An analysis of differential response patterns on the Peabody Picture Vocabulary Test-IIIB in struggling adult readers and third-grade children
Rent the article at a discountRent now
* Final gross prices may vary according to local VAT.Get Access
This study examines the Peabody Picture Vocabulary Test-IIIB (PPVT-IIIB) performance of 130 adults identified as struggling readers, in comparison to 175 third-grade children. Response patterns to the items on the PPVT-IIIB by these two groups were investigated, focusing on items, semantic categories, and lexical features, including word length, word class, and word frequency. The score distributional properties of the two groups were different, but there were similarities and differences found in different response patterns. Analyses of word length, word class, and word frequency in the two groups’ performance resulted in counterintuitive findings for the adult participants. The struggling adult learners’ vocabulary repertoire might have been shaped by their real-life experiences rather than formal schooling. Implications and future research directions are discussed.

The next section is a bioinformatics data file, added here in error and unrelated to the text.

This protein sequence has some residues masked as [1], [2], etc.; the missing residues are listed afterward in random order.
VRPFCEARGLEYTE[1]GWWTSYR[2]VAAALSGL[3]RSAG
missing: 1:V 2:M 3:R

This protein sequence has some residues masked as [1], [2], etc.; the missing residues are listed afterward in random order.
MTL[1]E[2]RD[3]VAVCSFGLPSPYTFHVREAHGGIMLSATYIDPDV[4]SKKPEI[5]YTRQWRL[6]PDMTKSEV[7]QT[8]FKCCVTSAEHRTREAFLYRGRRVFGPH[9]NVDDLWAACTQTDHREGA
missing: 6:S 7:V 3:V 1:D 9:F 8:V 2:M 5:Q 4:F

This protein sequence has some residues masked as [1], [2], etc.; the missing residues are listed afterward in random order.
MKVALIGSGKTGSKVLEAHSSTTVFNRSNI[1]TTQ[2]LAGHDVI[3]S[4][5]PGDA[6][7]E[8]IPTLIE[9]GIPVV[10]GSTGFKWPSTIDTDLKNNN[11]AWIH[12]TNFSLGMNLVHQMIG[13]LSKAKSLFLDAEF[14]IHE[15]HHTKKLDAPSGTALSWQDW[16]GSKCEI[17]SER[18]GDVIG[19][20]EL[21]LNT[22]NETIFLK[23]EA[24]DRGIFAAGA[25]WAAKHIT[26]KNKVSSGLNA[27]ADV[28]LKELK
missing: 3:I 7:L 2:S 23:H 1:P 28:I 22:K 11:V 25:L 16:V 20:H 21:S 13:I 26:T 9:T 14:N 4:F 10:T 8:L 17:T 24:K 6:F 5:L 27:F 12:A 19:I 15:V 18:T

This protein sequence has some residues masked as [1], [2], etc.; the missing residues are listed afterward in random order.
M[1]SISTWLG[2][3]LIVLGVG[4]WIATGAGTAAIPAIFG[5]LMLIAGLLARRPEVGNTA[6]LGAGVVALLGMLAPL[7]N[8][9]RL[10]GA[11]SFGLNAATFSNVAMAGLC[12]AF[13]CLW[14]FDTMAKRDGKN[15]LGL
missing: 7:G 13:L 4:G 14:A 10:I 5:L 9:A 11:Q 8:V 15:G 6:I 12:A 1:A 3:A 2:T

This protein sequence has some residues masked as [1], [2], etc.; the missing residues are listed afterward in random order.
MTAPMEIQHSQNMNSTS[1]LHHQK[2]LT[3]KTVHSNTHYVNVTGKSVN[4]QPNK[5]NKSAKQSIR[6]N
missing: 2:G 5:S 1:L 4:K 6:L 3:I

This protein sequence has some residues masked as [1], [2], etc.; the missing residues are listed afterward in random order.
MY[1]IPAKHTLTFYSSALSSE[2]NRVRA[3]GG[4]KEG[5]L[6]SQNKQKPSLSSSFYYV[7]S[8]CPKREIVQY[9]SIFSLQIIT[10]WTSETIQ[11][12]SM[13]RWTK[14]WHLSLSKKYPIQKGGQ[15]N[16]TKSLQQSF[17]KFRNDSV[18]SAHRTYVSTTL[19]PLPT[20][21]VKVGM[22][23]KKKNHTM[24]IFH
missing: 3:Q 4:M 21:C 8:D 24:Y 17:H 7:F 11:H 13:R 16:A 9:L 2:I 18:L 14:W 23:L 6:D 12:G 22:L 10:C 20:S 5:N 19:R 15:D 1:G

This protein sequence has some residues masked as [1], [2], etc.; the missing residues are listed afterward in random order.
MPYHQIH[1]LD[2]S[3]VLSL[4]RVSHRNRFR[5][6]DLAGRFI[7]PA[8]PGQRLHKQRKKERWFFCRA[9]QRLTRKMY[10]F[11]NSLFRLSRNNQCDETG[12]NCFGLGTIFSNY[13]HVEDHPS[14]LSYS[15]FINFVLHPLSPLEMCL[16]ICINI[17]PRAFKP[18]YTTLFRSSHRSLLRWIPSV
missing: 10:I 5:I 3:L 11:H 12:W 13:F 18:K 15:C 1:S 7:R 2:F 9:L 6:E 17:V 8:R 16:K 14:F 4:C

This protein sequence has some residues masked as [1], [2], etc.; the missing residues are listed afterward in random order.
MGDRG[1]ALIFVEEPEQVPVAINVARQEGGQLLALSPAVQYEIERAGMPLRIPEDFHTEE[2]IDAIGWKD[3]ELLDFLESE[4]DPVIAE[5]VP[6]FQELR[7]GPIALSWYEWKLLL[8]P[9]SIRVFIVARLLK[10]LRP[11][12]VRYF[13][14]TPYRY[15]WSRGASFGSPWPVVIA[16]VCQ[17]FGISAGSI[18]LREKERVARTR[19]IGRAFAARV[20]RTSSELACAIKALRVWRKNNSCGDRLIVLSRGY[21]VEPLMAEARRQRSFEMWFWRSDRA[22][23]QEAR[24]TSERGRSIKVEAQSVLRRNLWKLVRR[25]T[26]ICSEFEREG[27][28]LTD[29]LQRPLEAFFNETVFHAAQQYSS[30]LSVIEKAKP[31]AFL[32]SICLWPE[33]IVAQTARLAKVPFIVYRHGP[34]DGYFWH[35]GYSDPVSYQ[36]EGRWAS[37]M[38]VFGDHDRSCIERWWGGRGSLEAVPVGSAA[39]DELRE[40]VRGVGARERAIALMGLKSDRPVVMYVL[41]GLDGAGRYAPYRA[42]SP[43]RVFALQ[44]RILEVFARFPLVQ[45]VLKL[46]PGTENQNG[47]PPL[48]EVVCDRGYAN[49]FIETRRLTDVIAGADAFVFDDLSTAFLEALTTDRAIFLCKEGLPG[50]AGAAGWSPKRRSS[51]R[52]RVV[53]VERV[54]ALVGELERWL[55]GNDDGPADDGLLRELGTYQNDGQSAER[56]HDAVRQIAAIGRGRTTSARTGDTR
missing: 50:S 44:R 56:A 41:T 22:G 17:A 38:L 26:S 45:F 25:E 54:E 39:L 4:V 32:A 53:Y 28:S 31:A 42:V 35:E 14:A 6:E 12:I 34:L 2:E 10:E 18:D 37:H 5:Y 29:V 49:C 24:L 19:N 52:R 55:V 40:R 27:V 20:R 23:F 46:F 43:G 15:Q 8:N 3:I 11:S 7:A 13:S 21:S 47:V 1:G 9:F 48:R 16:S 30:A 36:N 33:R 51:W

- Adams, M. J. (1990). Beginning to read: Thinking and learning about print. Cambridge, MA: MIT Press.
- Anderson, P., & Freebody, R. C. (1983). Reading comprehension and the assessment and acquisition of word knowledge. Advances in Reading/Language Research, 2, 231–256.
- Anderson, R. C., & Nagy, W. E. (1992). The vocabulary conundrum. American Educator, 16(14–18), 44–47.
- Bates, E., Bretherton, I., & Synder, L. (1988). From first words to grammar: Individual differences and dissociable mechanisms. New York, NY: Cambridge University Press.
- Beck, I. L., & McKeown, M. G. (1983). Learning words well—A program to enhance vocabulary and comprehension. The Reading Teacher, 36, 622–625.
- Beck, I. L., & McKeown, M. G. (1991). Conditions of vocabulary acquisition. In R. Barr, M. Kamil, P. Mosenthal, & P. D. Pearson (Eds.), Handbook of reading research (Vol. 2, pp. 789–814). New York: Longman.